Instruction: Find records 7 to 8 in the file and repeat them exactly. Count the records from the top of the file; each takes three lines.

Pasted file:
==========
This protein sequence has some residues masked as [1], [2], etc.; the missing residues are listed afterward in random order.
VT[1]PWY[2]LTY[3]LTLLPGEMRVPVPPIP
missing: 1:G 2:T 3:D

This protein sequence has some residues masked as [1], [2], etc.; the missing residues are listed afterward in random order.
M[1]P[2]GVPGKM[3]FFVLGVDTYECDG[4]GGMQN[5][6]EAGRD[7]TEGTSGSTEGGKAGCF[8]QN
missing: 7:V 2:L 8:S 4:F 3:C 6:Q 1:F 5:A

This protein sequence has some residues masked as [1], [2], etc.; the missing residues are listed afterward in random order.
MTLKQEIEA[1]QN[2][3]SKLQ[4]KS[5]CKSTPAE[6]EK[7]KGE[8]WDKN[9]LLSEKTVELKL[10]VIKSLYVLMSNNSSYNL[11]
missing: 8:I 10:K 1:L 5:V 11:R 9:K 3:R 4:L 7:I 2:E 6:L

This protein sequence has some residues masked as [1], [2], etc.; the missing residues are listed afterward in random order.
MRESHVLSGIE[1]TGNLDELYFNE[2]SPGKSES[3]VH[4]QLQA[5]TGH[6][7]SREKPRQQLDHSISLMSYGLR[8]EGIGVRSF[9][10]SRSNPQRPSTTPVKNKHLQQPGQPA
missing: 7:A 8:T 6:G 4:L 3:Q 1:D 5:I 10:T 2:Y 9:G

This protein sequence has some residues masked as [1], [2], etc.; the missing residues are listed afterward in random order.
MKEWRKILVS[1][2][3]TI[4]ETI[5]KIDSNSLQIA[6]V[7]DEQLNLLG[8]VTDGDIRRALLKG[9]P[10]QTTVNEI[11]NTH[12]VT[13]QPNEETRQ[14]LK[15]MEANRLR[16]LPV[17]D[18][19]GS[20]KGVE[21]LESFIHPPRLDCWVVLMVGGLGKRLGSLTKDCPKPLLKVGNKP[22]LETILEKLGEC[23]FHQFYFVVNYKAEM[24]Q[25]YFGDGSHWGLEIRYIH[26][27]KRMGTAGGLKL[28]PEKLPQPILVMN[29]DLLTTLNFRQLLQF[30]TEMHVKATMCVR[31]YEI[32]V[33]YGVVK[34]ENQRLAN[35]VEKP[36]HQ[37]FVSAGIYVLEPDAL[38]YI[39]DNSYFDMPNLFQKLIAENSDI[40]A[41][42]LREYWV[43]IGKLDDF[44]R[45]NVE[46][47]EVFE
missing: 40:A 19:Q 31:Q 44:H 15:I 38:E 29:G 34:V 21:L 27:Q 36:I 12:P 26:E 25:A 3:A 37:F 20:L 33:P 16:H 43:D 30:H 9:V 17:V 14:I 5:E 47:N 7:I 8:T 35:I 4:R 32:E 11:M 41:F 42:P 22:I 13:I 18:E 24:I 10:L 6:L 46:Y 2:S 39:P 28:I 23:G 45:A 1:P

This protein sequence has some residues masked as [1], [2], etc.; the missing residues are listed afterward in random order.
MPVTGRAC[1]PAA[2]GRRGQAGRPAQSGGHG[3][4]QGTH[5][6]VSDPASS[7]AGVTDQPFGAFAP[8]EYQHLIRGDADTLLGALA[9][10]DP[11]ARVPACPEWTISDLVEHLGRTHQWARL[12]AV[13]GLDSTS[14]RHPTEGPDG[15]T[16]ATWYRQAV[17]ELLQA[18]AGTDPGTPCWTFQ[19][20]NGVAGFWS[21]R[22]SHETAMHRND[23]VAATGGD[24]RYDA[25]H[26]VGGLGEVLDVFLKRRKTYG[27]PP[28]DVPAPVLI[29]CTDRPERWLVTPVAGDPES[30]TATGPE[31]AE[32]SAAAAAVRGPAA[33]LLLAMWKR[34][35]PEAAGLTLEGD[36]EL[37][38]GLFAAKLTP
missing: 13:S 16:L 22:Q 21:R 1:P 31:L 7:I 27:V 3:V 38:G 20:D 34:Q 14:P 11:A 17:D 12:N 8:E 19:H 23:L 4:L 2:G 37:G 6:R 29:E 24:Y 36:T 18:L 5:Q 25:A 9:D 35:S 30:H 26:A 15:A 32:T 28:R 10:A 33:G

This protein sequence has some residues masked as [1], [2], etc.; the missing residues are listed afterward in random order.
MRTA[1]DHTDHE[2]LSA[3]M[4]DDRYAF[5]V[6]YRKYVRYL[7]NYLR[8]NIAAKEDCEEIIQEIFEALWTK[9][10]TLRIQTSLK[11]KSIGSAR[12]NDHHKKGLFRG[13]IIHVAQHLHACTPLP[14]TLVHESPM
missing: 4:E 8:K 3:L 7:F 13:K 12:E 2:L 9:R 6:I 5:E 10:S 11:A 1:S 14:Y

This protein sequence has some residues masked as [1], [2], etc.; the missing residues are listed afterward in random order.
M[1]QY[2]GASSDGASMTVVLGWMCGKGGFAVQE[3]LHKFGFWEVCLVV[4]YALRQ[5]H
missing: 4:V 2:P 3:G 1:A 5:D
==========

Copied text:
This protein sequence has some residues masked as [1], [2], etc.; the missing residues are listed afterward in random order.
MRTA[1]DHTDHE[2]LSA[3]M[4]DDRYAF[5]V[6]YRKYVRYL[7]NYLR[8]NIAAKEDCEEIIQEIFEALWTK[9][10]TLRIQTSLK[11]KSIGSAR[12]NDHHKKGLFRG[13]IIHVAQHLHACTPLP[14]TLVHESPM
missing: 4:E 8:K 3:L 7:F 13:K 12:E 2:L 9:R 6:I 5:E 10:S 11:A 1:S 14:Y

This protein sequence has some residues masked as [1], [2], etc.; the missing residues are listed afterward in random order.
M[1]QY[2]GASSDGASMTVVLGWMCGKGGFAVQE[3]LHKFGFWEVCLVV[4]YALRQ[5]H
missing: 4:V 2:P 3:G 1:A 5:D